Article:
|Publication number||US5581226 A|
|Application number||US 08/333,167|
|Publication date||Dec 3, 1996|
|Filing date||Nov 2, 1994|
|Priority date||Nov 2, 1994|
|Also published as||CN1095074C, CN1132854A, EP0710826A2, EP0710826A3|
|Publication number||08333167, 333167, US 5581226 A, US 5581226A, US-A-5581226, US5581226 A, US5581226A|
|Original Assignee||Motorola, Inc.|
|Export Citation||BiBTeX, EndNote, RefMan|
|Patent Citations (10), Referenced by (50), Classifications (15), Legal Events (6)|
|External Links: USPTO, USPTO Assignment, Espacenet|
This invention relates, in general, to solid state pressure sensors, and more particularly, to structures for sensing high pressures.
Solid state pressure sensing devices are well known and are used in many applications today based on the piezo-resistive characteristics of silicon. High pressure sensing devices, that is, devices capable of sensing pressures up to approximately 14,000 kiloPascal (kPa) (approximately 2000 pounds/square inch (psi)), typically comprise a silicon die that has an etched cavity to form a diaphragm. The silicon die is housed in a package that includes a metal barrier that separates the silicon die from a high pressure environment. The metal barrier is spaced a distance away from the silicon die to form a chamber. The chamber is filled with a silicone oil, which together with the metal barrier acts as a transfer media.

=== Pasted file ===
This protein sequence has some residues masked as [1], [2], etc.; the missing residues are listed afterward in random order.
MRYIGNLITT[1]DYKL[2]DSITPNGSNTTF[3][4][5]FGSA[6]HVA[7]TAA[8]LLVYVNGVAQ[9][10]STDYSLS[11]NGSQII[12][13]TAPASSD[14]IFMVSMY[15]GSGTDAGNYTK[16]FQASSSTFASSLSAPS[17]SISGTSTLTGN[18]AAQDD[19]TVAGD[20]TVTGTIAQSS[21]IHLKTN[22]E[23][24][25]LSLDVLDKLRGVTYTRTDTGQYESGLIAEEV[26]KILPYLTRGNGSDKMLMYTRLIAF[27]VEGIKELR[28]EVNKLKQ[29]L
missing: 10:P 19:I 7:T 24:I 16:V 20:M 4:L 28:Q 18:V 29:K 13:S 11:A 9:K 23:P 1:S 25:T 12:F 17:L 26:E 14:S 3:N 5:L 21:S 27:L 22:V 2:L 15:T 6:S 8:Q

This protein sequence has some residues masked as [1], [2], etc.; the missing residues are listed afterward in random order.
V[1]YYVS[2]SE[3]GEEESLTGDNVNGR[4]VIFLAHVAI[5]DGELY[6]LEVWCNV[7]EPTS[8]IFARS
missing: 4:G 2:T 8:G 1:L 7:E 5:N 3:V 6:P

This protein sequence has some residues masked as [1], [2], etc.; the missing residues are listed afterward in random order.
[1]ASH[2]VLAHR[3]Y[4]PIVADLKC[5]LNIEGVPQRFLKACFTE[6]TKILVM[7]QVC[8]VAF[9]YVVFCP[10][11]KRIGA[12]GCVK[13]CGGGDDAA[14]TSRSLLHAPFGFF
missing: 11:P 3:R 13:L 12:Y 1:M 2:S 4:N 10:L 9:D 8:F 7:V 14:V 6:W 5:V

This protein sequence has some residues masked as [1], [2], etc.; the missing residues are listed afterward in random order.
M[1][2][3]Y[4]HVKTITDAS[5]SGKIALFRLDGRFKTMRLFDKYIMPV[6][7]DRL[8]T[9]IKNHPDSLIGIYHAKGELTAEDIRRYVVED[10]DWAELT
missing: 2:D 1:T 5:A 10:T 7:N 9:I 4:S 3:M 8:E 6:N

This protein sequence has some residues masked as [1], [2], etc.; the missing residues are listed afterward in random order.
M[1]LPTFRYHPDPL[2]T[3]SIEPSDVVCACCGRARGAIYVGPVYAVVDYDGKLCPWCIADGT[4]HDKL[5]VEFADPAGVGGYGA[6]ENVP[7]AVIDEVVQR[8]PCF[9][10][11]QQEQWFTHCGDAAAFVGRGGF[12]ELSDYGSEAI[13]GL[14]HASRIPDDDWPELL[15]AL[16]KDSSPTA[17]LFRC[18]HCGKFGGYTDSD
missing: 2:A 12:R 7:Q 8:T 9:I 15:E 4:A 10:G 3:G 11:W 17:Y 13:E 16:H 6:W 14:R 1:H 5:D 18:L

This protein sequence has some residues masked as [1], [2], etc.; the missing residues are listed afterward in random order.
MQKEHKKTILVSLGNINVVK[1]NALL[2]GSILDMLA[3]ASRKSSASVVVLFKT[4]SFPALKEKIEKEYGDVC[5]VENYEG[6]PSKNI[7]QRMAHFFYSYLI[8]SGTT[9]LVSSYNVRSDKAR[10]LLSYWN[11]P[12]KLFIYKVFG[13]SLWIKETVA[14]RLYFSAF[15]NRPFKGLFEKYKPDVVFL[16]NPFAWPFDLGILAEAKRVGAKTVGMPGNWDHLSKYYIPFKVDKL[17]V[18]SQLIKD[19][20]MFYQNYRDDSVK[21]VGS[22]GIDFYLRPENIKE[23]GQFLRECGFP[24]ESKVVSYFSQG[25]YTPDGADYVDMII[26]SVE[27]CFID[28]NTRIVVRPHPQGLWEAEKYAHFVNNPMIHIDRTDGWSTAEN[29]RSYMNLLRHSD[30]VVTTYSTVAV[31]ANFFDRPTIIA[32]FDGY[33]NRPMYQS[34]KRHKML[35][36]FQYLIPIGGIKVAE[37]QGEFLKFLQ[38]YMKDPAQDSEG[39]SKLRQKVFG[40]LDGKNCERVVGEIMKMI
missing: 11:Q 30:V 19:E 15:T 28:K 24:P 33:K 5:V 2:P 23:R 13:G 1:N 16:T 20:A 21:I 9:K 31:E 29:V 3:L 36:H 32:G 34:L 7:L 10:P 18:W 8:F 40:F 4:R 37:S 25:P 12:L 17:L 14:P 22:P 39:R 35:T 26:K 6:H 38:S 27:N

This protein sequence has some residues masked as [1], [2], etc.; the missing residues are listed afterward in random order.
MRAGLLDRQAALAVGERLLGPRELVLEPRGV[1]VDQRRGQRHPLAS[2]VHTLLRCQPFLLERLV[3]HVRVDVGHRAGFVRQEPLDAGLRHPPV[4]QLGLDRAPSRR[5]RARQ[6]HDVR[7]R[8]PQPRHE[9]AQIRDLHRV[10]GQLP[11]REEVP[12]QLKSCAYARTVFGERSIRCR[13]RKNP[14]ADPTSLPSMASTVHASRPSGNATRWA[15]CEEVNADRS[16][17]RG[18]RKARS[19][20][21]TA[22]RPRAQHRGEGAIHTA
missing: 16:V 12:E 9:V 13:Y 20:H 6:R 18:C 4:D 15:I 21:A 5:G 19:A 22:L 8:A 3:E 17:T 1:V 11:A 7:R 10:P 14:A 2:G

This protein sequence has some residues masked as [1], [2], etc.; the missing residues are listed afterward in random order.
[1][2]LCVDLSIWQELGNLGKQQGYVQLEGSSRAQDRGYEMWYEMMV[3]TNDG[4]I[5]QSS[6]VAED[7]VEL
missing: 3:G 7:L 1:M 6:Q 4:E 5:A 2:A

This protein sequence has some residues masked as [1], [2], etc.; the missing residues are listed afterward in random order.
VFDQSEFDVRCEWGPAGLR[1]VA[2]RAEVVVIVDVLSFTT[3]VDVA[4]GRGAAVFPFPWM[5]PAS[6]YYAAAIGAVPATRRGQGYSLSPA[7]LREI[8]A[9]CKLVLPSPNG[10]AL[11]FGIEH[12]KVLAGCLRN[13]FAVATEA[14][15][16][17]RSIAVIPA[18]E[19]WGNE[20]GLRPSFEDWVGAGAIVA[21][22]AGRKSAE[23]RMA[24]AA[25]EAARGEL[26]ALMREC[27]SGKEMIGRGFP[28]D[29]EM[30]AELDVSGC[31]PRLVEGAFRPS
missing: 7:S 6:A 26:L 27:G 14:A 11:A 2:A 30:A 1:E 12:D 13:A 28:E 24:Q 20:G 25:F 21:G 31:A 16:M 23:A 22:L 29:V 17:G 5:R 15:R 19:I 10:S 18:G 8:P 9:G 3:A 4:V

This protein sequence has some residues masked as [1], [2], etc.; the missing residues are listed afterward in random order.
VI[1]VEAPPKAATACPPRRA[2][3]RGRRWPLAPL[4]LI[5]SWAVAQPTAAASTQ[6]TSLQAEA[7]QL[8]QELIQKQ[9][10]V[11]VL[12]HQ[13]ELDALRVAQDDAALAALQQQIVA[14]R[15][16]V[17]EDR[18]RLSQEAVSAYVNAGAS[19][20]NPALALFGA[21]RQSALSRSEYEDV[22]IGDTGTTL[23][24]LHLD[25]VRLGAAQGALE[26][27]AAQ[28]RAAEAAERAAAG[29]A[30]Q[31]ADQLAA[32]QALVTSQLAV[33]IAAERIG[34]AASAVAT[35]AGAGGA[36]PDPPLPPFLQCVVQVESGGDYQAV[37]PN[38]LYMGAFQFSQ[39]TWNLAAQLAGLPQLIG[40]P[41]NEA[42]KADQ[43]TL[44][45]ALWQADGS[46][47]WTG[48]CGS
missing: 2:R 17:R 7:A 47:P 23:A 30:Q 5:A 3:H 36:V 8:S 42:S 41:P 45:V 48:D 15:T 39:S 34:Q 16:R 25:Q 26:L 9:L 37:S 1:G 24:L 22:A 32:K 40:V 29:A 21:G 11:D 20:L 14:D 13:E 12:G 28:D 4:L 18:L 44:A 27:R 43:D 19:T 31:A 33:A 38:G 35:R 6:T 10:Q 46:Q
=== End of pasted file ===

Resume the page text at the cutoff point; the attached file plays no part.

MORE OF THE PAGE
When the high pressure sensing device is exposed to a high pressure environment, the metal barrier is displaced toward the silicon die causing a displacement in the silicone oil and ultimately a displacement in the diaphragm. When the diaphragm is displaced, an electrical output signal is generated having a magnitude that is a function of the amount of stress in the piezo-resistive material.
Existing high pressure sensing devices have several disadvantages. First, they use a cavity etched silicon die, which is susceptible to stress related failures because of the fragile nature of the etched diaphragm. Also, expensive processing steps are necessary to form the cavity in the silicon die. In addition, existing high pressure sensing devices have a limited temperature operating range because of the thermal expansion characteristics of the silicone oil. At elevated temperatures, the silicone oil expands and applies a pressure against the metal barrier and the external pressure applied to the metal barrier, which causes the silicon die to sense an inaccurate external pressure. Additionally, the silicone oil is incompatible with many die attach materials, which results in reliability problems. Furthermore, existing high pressure sensing devices require manufacturers to control the tolerances of the metal barrier, the silicone oil, and the silicon die in order to fabricate reliable devices on a large scale production basis with minimal device-to-device variability. This greatly increases manufacturing costs.